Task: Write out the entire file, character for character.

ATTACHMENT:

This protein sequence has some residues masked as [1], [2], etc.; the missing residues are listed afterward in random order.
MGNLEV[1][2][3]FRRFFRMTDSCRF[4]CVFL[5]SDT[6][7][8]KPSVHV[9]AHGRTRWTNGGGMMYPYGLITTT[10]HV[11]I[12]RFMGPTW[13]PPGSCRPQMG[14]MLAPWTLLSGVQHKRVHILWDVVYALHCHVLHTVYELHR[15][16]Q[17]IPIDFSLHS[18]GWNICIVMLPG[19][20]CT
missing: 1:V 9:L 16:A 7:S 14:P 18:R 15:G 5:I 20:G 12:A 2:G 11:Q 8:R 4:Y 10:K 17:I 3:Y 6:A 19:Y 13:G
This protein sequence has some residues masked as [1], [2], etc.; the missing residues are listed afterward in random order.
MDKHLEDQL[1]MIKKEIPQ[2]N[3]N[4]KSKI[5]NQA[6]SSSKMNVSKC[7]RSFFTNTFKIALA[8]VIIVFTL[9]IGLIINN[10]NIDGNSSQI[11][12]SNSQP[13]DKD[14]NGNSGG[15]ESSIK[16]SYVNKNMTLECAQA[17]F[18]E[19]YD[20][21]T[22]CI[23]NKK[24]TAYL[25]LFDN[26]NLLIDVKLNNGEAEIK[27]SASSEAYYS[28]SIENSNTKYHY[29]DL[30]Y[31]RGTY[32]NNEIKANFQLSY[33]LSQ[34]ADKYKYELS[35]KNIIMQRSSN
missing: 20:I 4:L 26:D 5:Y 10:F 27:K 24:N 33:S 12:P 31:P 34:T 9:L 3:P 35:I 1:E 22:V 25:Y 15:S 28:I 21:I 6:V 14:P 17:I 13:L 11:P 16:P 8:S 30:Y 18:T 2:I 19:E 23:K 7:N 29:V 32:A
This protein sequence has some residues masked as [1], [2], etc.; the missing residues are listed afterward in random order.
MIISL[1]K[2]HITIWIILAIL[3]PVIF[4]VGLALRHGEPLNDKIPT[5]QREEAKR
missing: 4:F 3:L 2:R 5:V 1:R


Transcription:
This protein sequence has some residues masked as [1], [2], etc.; the missing residues are listed afterward in random order.
MGNLEV[1][2][3]FRRFFRMTDSCRF[4]CVFL[5]SDT[6][7][8]KPSVHV[9]AHGRTRWTNGGGMMYPYGLITTT[10]HV[11]I[12]RFMGPTW[13]PPGSCRPQMG[14]MLAPWTLLSGVQHKRVHILWDVVYALHCHVLHTVYELHR[15][16]Q[17]IPIDFSLHS[18]GWNICIVMLPG[19][20]CT
missing: 1:V 9:L 16:A 7:S 14:P 18:R 15:G 5:I 20:G 12:A 2:G 11:Q 8:R 4:Y 10:K 17:I 3:Y 6:A 19:Y 13:G
This protein sequence has some residues masked as [1], [2], etc.; the missing residues are listed afterward in random order.
MDKHLEDQL[1]MIKKEIPQ[2]N[3]N[4]KSKI[5]NQA[6]SSSKMNVSKC[7]RSFFTNTFKIALA[8]VIIVFTL[9]IGLIINN[10]NIDGNSSQI[11][12]SNSQP[13]DKD[14]NGNSGG[15]ESSIK[16]SYVNKNMTLECAQA[17]F[18]E[19]YD[20][21]T[22]CI[23]NKK[24]TAYL[25]LFDN[26]NLLIDVKLNNGEAEIK[27]SASSEAYYS[28]SIENSNTKYHY[29]DL[30]Y[31]RGTY[32]NNEIKANFQLSY[33]LSQ[34]ADKYKYELS[35]KNIIMQRSSN
missing: 20:I 4:L 26:D 5:Y 10:F 27:K 24:N 33:S 12:P 31:P 34:T 9:L 3:P 35:I 1:E 22:V 25:Y 15:S 28:I 21:I 6:V 14:P 17:I 13:L 11:P 16:P 8:S 30:Y 18:T 2:I 19:E 23:K 7:N 29:V 32:A
This protein sequence has some residues masked as [1], [2], etc.; the missing residues are listed afterward in random order.
MIISL[1]K[2]HITIWIILAIL[3]PVIF[4]VGLALRHGEPLNDKIPT[5]QREEAKR
missing: 4:F 3:L 2:R 5:V 1:R